Period Drama 'Jamaica Inn' Arrives on PBS Passport This June

Jessica Brown Findlay and Matthew McNulty in "Jamaica Inn" (Photo: BBC)

Jessica Brown Findlay and Matthew McNulty in "Jamaica Inn" 

(Photo: BBC)

Though English novelist Daphne du Maurier is probably best known for Rebecca, a Gothic story of gaslighting and murder that remains so popular it has never once gone out of print since it first hit shelves in 1938, she was a prolific author who penned multiple other notable works of fiction such as Frenchman's Creek and My Cousin Rachel, along with multiple short stories, biographies and more. But her other most recognizable work—that is not Rebecca, at any rateis the novel Jamaica Inn

Jamaica Inn, however, is not adapted with nearly the same frequency or regularity as its sister work, with just a single feature film and a scant few television versions in existence. (For comparison: Rebecca's most famous adaptation is probably the 1940 Alfred Hitchcock film, but there are a half dozen television versions and even several plays.) Whether that's because of its morally murky plot or dated focus on the cultural trope of "wreckers" in southwest England is unclear. But whatever the reason, du Maurier fans can rejoice—the 2014 BBC adaptation of Jamaica Inn, starring Downton Abbey alum Jessica Brown Findlay, is finally(!) making its way to American shores.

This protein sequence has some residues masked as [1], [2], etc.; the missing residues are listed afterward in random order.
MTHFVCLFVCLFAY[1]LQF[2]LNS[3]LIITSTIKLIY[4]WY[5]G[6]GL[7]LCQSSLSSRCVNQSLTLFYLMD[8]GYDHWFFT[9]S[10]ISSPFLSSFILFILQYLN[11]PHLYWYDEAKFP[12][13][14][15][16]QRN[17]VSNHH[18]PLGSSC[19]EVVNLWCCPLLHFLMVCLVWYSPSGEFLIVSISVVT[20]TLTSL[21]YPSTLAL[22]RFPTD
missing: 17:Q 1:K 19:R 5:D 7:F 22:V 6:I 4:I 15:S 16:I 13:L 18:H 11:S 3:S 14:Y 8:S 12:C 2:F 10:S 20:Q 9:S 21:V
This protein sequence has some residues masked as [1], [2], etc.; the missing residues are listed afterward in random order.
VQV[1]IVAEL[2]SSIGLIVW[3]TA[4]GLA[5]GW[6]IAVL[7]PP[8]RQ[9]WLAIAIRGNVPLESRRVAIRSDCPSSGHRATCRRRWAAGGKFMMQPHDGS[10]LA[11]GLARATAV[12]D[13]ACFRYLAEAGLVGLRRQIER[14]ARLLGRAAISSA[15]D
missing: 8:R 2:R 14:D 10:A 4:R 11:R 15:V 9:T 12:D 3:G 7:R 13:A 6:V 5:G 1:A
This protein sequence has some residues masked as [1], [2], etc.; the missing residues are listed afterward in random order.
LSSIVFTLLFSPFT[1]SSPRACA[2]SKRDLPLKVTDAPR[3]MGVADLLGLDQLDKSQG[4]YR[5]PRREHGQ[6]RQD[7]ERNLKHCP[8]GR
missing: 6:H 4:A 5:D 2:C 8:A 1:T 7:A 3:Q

The three-part drama officially arrives on PBS Passport this June as an exclusive early binge opportunity ahead of a forthcoming linear broadcast in 2023. Local station members will be able to stream the full series starting on June 1

Set in 1920s Cornwall and inspired by du Maurier's own stay at the real Jamaica Inn (which still exists today as a pub in the middle of Bodmin Moor), the novel follows the story of Mary Yellan (Findlay), who comes to live with her Aunt Patience and Uncle Joss following the death of her mother. But she quickly discovers the inn has no guests and is the unsavory center of her uncle's secret criminal enterprise, which revolves around misleading ships to run aground on the jagged coastline and subsequently plundering their wreckage. 

Life at Jamaica Inn challenges Mary’s black and white perceptions of morality as she finds herself living among smugglers in a lawless land where no one is quite who they seem. When she thinks she has witnessed a murder, Mary wonders at what cost she will stay silent.

Watch the original BBC trailer for the drama below. 


Findlay leads an ensemble cast full of familiar faces, including Domina's Matthew McNulty, The Crown's Ben DanielsWolf Hall's Joanne Whalleyand The Green Knight's Sean Harris. The series was written by Emma Frost, who went on to pen several hit female-focused period dramas for Starz, including The White Queen, The White Princessand The Spanish Princess.

Jamaica Inn will be available to stream on PBS Passport beginning June 1.

Lacy Baugher

Lacy's love of British TV is embarrassingly extensive, but primarily centers around evangelizing all things Doctor Who, and watching as many period dramas as possible.

Digital media type by day, she also has a fairly useless degree in British medieval literature, and dearly loves to talk about dream poetry, liminality and the medieval religious vision. (Sadly, that opportunity presents itself very infrequently.) York apologist, Ninth Doctor enthusiast and unabashed Ravenclaw. Say hi on Twitter at @LacyMB